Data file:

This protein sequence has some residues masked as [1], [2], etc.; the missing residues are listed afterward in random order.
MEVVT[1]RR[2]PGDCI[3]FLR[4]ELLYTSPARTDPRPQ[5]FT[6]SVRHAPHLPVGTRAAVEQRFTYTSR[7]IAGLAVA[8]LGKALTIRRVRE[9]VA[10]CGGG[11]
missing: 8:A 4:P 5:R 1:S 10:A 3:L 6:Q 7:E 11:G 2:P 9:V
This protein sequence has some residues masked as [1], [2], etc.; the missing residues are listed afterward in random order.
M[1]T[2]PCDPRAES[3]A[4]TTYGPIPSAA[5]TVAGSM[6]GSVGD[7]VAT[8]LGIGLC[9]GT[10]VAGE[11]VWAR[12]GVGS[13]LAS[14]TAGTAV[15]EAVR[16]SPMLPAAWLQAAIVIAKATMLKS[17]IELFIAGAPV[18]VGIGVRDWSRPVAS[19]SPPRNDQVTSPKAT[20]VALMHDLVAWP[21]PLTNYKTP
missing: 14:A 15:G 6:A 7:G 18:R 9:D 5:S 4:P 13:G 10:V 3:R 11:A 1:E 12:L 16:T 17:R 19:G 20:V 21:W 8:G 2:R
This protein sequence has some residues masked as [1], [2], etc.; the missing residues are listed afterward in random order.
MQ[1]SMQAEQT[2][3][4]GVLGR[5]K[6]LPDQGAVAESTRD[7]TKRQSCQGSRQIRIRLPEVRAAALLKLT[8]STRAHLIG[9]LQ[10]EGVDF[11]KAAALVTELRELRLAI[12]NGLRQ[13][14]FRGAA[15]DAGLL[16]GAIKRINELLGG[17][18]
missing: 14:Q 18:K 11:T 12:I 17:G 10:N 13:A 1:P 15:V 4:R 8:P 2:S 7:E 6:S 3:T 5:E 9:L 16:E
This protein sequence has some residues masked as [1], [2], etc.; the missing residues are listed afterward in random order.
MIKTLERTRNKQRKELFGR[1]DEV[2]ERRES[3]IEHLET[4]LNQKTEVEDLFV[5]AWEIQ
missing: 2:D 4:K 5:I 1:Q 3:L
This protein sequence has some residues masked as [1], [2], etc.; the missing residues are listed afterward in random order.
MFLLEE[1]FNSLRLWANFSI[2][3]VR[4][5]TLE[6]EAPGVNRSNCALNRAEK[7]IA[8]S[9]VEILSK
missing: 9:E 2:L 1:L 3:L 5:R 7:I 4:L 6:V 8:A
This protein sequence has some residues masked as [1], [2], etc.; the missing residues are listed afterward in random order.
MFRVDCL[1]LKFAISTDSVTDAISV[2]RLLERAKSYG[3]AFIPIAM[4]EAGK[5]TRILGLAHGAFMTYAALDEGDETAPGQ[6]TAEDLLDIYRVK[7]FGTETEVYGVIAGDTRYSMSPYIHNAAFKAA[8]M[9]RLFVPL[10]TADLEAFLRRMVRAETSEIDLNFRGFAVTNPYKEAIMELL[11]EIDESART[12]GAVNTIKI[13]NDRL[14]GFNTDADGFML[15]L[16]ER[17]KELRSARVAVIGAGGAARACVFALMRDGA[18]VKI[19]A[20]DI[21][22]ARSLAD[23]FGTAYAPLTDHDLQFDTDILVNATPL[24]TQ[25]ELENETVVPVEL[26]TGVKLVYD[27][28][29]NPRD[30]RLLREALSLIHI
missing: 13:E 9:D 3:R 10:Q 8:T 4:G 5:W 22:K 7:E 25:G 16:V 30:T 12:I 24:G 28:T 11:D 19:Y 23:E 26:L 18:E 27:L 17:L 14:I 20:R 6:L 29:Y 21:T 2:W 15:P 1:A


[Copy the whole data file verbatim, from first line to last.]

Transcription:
This protein sequence has some residues masked as [1], [2], etc.; the missing residues are listed afterward in random order.
MEVVT[1]RR[2]PGDCI[3]FLR[4]ELLYTSPARTDPRPQ[5]FT[6]SVRHAPHLPVGTRAAVEQRFTYTSR[7]IAGLAVA[8]LGKALTIRRVRE[9]VA[10]CGGG[11]
missing: 8:A 4:P 5:R 1:S 10:A 3:L 6:Q 7:E 11:G 2:P 9:V
This protein sequence has some residues masked as [1], [2], etc.; the missing residues are listed afterward in random order.
M[1]T[2]PCDPRAES[3]A[4]TTYGPIPSAA[5]TVAGSM[6]GSVGD[7]VAT[8]LGIGLC[9]GT[10]VAGE[11]VWAR[12]GVGS[13]LAS[14]TAGTAV[15]EAVR[16]SPMLPAAWLQAAIVIAKATMLKS[17]IELFIAGAPV[18]VGIGVRDWSRPVAS[19]SPPRNDQVTSPKAT[20]VALMHDLVAWP[21]PLTNYKTP
missing: 14:A 15:G 6:A 7:G 18:R 9:D 5:S 4:P 13:G 10:V 3:R 11:A 1:E 12:L 16:T 17:R 19:G 20:V 21:W 8:G 2:R
This protein sequence has some residues masked as [1], [2], etc.; the missing residues are listed afterward in random order.
MQ[1]SMQAEQT[2][3][4]GVLGR[5]K[6]LPDQGAVAESTRD[7]TKRQSCQGSRQIRIRLPEVRAAALLKLT[8]STRAHLIG[9]LQ[10]EGVDF[11]KAAALVTELRELRLAI[12]NGLRQ[13][14]FRGAA[15]DAGLL[16]GAIKRINELLGG[17][18]
missing: 14:Q 18:K 11:T 12:I 17:G 10:N 13:A 1:P 15:V 4:R 8:P 2:S 7:E 6:S 3:T 5:E 9:L 16:E
This protein sequence has some residues masked as [1], [2], etc.; the missing residues are listed afterward in random order.
MIKTLERTRNKQRKELFGR[1]DEV[2]ERRES[3]IEHLET[4]LNQKTEVEDLFV[5]AWEIQ
missing: 2:D 4:K 5:I 1:Q 3:L
This protein sequence has some residues masked as [1], [2], etc.; the missing residues are listed afterward in random order.
MFLLEE[1]FNSLRLWANFSI[2][3]VR[4][5]TLE[6]EAPGVNRSNCALNRAEK[7]IA[8]S[9]VEILSK
missing: 9:E 2:L 1:L 3:L 5:R 7:I 4:L 6:V 8:A
This protein sequence has some residues masked as [1], [2], etc.; the missing residues are listed afterward in random order.
MFRVDCL[1]LKFAISTDSVTDAISV[2]RLLERAKSYG[3]AFIPIAM[4]EAGK[5]TRILGLAHGAFMTYAALDEGDETAPGQ[6]TAEDLLDIYRVK[7]FGTETEVYGVIAGDTRYSMSPYIHNAAFKAA[8]M[9]RLFVPL[10]TADLEAFLRRMVRAETSEIDLNFRGFAVTNPYKEAIMELL[11]EIDESART[12]GAVNTIKI[13]NDRL[14]GFNTDADGFML[15]L[16]ER[17]KELRSARVAVIGAGGAARACVFALMRDGA[18]VKI[19]A[20]DI[21][22]ARSLAD[23]FGTAYAPLTDHDLQFDTDILVNATPL[24]TQ[25]ELENETVVPVEL[26]TGVKLVYD[27][28][29]NPRD[30]RLLREALSLIHI
missing: 13:E 9:D 3:R 10:Q 8:T 4:G 5:W 22:K 7:E 25:G 16:V 30:T 12:I 24:G 28:T 11:D 19:Y 23:E 26:L 18:E 27:L 17:L 14:I 20:R 6:L 29:Y 21:T 2:W 15:P 1:A